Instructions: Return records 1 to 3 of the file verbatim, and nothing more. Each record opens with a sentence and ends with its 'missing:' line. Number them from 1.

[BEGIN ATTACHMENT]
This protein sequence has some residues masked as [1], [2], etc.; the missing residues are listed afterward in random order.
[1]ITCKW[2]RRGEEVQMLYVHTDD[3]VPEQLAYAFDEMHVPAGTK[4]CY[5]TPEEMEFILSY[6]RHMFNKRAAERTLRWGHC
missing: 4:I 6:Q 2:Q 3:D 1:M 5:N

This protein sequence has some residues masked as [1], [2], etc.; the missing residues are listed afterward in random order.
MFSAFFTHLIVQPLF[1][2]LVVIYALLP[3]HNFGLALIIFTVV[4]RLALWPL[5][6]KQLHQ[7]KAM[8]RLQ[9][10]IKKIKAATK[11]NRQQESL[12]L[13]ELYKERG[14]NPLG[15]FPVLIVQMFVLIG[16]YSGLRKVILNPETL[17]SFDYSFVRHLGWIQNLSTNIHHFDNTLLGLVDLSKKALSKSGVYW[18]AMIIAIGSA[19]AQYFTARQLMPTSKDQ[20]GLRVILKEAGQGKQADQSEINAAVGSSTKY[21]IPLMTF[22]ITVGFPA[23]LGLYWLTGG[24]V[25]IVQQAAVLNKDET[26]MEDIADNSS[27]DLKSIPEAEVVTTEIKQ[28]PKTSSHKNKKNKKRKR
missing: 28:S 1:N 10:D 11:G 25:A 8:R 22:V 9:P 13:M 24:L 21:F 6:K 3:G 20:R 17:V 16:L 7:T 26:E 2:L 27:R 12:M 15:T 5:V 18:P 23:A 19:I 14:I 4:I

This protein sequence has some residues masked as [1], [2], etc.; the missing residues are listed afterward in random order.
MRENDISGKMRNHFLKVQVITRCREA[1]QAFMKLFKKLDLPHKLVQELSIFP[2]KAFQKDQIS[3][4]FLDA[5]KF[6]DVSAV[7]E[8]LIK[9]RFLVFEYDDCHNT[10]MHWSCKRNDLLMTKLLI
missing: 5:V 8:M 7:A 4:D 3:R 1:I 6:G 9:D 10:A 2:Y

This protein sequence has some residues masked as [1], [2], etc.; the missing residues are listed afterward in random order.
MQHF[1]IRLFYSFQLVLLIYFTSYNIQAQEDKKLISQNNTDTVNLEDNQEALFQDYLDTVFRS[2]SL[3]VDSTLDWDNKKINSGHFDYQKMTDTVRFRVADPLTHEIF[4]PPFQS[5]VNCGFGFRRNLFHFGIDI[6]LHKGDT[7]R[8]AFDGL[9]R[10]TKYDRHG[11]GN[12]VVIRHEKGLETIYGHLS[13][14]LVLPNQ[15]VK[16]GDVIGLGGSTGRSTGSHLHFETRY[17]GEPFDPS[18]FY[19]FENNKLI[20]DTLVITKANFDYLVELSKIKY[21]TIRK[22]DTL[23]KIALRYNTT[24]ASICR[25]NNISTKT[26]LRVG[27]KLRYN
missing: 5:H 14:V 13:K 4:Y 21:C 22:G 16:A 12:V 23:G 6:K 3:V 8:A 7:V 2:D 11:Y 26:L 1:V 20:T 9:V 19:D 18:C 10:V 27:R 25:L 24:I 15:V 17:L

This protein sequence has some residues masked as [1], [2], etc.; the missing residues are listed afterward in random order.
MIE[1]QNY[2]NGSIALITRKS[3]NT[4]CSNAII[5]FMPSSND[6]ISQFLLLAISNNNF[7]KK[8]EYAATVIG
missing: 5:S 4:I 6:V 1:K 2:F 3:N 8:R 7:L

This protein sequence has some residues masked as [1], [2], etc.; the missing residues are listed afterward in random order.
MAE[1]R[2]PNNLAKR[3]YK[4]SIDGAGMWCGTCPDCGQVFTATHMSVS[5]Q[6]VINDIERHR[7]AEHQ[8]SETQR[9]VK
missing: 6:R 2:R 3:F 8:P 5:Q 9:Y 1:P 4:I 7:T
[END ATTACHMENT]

This protein sequence has some residues masked as [1], [2], etc.; the missing residues are listed afterward in random order.
[1]ITCKW[2]RRGEEVQMLYVHTDD[3]VPEQLAYAFDEMHVPAGTK[4]CY[5]TPEEMEFILSY[6]RHMFNKRAAERTLRWGHC
missing: 4:I 6:Q 2:Q 3:D 1:M 5:N

This protein sequence has some residues masked as [1], [2], etc.; the missing residues are listed afterward in random order.
MFSAFFTHLIVQPLF[1][2]LVVIYALLP[3]HNFGLALIIFTVV[4]RLALWPL[5][6]KQLHQ[7]KAM[8]RLQ[9][10]IKKIKAATK[11]NRQQESL[12]L[13]ELYKERG[14]NPLG[15]FPVLIVQMFVLIG[16]YSGLRKVILNPETL[17]SFDYSFVRHLGWIQNLSTNIHHFDNTLLGLVDLSKKALSKSGVYW[18]AMIIAIGSA[19]AQYFTARQLMPTSKDQ[20]GLRVILKEAGQGKQADQSEINAAVGSSTKY[21]IPLMTF[22]ITVGFPA[23]LGLYWLTGG[24]V[25]IVQQAAVLNKDET[26]MEDIADNSS[27]DLKSIPEAEVVTTEIKQ[28]PKTSSHKNKKNKKRKR
missing: 28:S 1:N 10:D 11:G 25:A 8:R 22:V 9:P 13:M 24:L 21:F 6:K 3:G 20:R 17:V 16:L 7:T 26:E 2:L 27:R 12:M 15:T 5:V 18:P 23:A 19:I 14:I 4:I

This protein sequence has some residues masked as [1], [2], etc.; the missing residues are listed afterward in random order.
MRENDISGKMRNHFLKVQVITRCREA[1]QAFMKLFKKLDLPHKLVQELSIFP[2]KAFQKDQIS[3][4]FLDA[5]KF[6]DVSAV[7]E[8]LIK[9]RFLVFEYDDCHNT[10]MHWSCKRNDLLMTKLLI
missing: 5:V 8:M 7:A 4:D 3:R 1:I 6:G 9:D 10:A 2:Y